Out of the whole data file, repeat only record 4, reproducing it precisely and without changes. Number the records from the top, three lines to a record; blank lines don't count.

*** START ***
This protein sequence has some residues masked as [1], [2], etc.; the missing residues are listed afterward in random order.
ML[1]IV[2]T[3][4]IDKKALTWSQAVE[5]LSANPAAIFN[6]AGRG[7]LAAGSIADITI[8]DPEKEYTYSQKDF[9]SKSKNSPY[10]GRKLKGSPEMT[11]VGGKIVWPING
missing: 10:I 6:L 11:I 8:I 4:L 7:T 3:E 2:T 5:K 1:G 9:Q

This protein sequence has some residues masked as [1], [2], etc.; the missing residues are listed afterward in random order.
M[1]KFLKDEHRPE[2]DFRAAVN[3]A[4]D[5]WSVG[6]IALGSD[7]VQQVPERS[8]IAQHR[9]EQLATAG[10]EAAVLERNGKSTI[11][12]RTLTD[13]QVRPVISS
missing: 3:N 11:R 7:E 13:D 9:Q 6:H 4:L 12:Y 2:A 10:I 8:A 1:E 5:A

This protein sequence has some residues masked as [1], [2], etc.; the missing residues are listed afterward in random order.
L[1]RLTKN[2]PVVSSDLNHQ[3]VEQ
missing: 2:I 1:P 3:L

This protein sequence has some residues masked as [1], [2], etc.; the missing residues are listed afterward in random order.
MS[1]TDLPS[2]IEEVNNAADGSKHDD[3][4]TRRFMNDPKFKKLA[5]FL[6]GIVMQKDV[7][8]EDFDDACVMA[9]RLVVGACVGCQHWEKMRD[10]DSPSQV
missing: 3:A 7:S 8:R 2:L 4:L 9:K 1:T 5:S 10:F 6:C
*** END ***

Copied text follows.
This protein sequence has some residues masked as [1], [2], etc.; the missing residues are listed afterward in random order.
MS[1]TDLPS[2]IEEVNNAADGSKHDD[3][4]TRRFMNDPKFKKLA[5]FL[6]GIVMQKDV[7][8]EDFDDACVMA[9]RLVVGACVGCQHWEKMRD[10]DSPSQV
missing: 3:A 7:S 8:R 2:L 4:L 9:K 1:T 5:S 10:F 6:C